The BBC reports:
California governor and former movie star Arnold Schwarzenegger will deliver a keynote address on climate change at the Tory Party conference this year.On the same day as this announcement Cameron also announced that his party will push for setting "a target of reducing carbon emissions by 80 per cent by 2050, a substantial advance on Labour's commitment to 60 per cent."
The Republican politician made California the first state in the US to impose a mandatory cap on damaging "greenhouse gas" emissions.
Conservative leader David Cameron praised Mr Schwarzenegger for reviving the Republicans in California.
Mr Cameron said: "Governor Schwarzenegger led a dramatic revival of his party's fortunes in California and as governor he has shown tremendous leadership - above all in pioneering measures to protect the environment, reaching out to political opponents in doing so.
"It's great he's coming to our party conference, and I very much look forward to welcoming him there."
The US politician also enjoys good relations with UK Prime Minister Tony Blair with the pair having signed a joint accord promoting research into cleaner-burning fuels and technologies.
The magic figure of 80% is also the reduction asked for in a new bill by US Senate Democrats. There's a reason for that.
Many scientists believe the 80 per cent figure must be achieved in developed countries if the average temperature around the world is to rise by no more than 2C over the next 40 years. Any rise greater than that represents what scientists believe to be the 'tipping point', when climate change would start to have a devastating impact, with floods, hurricanes and the loss of eco-systems.The extreme Right are being left out in the cold by global warming. If the US Republican Party doesn't learn from Schwarzenegger and at the same time isolate its climate change denialists in the run-up to '08, then they will have destroyed any hope of a Republican president for decades to come, for by 2012 the evidence will have become obvious even to voters in traditional Republican heartlands.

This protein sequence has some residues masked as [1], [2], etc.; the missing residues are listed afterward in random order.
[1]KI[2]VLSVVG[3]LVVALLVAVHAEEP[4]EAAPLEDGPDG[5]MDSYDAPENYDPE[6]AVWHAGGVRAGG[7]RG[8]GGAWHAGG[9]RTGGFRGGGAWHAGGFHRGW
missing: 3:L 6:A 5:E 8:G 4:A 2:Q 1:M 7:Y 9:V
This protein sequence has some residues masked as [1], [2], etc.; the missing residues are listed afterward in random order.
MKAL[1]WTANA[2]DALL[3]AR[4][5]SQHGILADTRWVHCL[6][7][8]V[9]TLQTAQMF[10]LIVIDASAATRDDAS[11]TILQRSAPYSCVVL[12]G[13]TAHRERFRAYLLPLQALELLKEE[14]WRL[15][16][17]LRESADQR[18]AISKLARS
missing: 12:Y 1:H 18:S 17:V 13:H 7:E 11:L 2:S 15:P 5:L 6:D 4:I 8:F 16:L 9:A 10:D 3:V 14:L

The Quality of Life climate change group, established last year by Cameron, has concluded that the 80 per cent figure has to be achieved if temperature rises are to be contained.
Nick Hurd, MP for Ruislip-Northwood and chairman of the group, said: 'We are under no illusions about the political challenge, not least in securing an international agreement on a global emissions framework. However, the politics must fit the science and not the other way round.'
...[A recent] review led by Sir Nicholas Stern estimated that tackling climate change would cost Britain 1 per cent of its gross domestic product by 2050, but the costs of doing nothing would be five to 20 times greater. Central to his work was stabilising atmospheric concentrations of greenhouse gases at 450-550 parts per million. He concluded that any attempt to go lower than 450 ppm 'would require immediate, substantial and rapid cuts in emissions that are likely to be extremely costly' to the economy.
However, the Tory policy group has concluded that the government should aim for a stabilisation range of between 400 and 450ppm, and reached the 80 per cent figure after taking in evidence from leading scientists.